Two national parties still argue over which one is the one best for us and make America great again. On the eve of the elections I had the answer: Neither one is. Greatness is a grassroots function.
At evening rush hour on Interstate 64 I ran out of gas. I had enough momentum to coast to the Big Ben Bowen Highway intersection. Within moments, three cars stopped to offer help. Two minutes later a police car with flashing lights stopped next to me. Patrolman Avery Meadows inquired about my problem. Moments later, a second police car joined. Both officers pushed my car into safety off the road.
“Do you have money for gas?”
“Chief, can you take him to Sheetz to get some gas?”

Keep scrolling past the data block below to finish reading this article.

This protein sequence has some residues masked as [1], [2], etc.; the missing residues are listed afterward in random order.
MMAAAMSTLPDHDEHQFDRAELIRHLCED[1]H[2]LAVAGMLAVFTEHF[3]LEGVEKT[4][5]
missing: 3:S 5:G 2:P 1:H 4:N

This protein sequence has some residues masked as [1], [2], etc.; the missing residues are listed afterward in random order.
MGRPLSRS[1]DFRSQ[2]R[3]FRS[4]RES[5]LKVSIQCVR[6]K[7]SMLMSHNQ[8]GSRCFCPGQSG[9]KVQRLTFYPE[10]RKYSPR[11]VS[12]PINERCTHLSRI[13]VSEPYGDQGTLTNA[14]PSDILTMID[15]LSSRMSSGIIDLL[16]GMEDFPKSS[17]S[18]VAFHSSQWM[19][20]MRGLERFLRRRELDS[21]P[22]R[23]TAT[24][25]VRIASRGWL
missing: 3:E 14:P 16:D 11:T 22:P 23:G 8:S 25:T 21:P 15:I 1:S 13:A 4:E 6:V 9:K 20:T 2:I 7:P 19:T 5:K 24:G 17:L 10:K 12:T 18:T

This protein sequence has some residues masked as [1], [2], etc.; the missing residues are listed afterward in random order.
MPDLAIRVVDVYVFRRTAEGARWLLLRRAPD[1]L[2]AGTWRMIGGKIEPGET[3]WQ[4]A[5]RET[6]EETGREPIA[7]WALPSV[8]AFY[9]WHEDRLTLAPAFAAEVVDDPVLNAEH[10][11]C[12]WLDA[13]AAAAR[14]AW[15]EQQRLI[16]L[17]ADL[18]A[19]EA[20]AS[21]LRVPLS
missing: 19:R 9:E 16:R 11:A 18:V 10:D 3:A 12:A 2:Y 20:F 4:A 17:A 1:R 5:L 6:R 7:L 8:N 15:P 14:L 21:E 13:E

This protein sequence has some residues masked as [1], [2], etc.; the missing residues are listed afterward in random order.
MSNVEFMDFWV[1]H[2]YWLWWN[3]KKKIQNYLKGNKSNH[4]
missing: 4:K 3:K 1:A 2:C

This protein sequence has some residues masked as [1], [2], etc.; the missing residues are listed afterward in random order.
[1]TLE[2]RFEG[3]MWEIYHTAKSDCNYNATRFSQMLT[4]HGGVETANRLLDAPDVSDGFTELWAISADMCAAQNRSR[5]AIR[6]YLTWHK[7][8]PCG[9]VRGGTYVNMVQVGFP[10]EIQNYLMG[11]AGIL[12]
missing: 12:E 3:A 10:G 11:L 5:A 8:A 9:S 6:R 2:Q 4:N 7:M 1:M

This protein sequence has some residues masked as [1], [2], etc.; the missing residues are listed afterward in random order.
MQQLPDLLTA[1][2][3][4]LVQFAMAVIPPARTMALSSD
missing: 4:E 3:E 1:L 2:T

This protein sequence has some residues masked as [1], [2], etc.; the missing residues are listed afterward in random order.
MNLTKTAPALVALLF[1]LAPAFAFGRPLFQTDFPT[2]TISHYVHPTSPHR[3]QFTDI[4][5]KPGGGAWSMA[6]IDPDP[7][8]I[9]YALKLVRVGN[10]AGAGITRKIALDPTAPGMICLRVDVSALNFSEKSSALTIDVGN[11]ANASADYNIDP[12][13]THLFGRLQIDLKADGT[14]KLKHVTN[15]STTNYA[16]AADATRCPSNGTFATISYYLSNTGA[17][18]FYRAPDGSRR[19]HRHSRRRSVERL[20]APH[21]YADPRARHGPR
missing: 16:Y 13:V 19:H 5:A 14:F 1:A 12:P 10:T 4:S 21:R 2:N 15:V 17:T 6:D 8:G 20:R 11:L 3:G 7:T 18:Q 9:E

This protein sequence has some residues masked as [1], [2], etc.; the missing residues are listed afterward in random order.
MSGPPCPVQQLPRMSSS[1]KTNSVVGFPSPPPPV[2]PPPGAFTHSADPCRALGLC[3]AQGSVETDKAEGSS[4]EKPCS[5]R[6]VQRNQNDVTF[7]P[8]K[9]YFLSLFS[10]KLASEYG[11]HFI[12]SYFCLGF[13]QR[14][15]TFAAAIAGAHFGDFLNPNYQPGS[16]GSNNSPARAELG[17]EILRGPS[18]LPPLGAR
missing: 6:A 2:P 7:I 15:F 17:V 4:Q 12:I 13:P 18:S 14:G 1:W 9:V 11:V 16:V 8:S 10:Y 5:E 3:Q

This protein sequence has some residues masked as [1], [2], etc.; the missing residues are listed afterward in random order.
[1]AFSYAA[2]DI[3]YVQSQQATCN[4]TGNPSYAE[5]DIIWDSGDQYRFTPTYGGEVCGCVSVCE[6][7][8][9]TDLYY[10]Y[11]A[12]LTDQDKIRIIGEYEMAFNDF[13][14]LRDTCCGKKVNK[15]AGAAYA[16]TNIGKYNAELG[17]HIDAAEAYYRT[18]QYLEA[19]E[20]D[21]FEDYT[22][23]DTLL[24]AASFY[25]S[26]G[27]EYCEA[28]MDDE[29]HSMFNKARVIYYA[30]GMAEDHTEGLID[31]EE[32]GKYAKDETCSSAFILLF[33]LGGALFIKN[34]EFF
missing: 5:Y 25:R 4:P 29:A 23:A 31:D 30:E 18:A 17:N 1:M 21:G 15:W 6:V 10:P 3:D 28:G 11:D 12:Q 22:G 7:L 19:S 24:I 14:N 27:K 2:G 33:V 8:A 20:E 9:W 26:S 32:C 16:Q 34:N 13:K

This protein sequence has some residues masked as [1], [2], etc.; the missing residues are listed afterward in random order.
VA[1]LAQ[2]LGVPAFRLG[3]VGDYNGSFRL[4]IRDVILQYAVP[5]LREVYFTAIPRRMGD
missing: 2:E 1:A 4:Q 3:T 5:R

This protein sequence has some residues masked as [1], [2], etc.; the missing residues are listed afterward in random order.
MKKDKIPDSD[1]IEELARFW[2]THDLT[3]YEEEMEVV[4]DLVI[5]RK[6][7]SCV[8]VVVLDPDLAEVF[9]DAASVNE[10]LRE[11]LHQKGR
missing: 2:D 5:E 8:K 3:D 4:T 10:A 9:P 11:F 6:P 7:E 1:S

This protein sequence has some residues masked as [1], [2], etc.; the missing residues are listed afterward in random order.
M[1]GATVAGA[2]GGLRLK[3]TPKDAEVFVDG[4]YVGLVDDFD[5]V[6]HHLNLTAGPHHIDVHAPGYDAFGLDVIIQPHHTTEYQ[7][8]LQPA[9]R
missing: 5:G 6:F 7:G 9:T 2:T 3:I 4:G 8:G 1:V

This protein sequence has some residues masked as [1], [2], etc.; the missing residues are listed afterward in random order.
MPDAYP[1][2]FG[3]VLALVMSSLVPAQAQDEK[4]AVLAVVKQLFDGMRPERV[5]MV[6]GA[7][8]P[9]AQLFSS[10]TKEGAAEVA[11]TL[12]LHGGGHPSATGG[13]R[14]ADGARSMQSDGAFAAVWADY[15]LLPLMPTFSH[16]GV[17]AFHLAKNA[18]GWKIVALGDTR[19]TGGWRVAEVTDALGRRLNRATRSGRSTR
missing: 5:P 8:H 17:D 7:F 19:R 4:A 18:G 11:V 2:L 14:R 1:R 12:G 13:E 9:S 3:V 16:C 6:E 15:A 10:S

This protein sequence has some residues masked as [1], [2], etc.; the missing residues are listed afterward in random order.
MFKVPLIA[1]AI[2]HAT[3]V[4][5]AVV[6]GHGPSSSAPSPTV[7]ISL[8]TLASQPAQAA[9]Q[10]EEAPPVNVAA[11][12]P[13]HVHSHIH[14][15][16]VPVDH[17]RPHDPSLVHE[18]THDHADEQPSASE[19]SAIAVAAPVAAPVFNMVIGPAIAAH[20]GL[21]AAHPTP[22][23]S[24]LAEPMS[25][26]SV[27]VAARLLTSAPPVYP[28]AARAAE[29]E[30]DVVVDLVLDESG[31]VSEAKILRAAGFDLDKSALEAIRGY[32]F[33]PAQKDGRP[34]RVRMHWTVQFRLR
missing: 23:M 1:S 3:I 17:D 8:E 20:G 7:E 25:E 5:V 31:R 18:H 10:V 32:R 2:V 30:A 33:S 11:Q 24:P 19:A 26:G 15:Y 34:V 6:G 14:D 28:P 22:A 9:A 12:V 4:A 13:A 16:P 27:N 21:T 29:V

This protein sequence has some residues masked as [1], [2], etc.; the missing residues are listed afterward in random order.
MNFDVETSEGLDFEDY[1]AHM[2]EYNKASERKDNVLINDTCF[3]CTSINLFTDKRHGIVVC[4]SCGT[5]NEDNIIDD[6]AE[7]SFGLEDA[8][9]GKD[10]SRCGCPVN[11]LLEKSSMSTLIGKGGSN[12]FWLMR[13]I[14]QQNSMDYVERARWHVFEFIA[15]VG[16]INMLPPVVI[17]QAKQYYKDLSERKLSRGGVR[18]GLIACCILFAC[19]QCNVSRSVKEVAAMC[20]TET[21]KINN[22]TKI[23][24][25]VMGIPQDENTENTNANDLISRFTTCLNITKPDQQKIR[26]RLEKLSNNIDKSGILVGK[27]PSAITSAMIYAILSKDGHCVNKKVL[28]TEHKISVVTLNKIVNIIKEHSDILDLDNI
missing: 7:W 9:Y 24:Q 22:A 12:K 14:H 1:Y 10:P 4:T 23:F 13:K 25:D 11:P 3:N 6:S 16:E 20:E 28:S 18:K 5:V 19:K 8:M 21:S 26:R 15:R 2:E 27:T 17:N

“You may have to buy the gas can.”
When I got to the station, one officer had already told the clerk about my needs; the can was on the counter. Then a complete stranger said, “I’ll get the gas.” He paid for the can, too. The two officers returned me to my car, added the gas to my empty tank and escorted me back to Sheetz to assure my safe arrival.
Nine strangers offered help when I needed it. Seven out of nine strangers disappeared as quickly as they appeared. The officers said, “That is what we do.” They did it well. They are effective ambassadors for the Barboursville Police Department.
These actions showed that the character of its people make a nation great. None of the nine asked me about my political allegiance; besides, does that behavior not reflect adherence to the fundamental Christian tenet: “Take care of thy brother”?
I am grateful for their actions. America is my greatest nation — by choice. Dear reader: be thankful for America.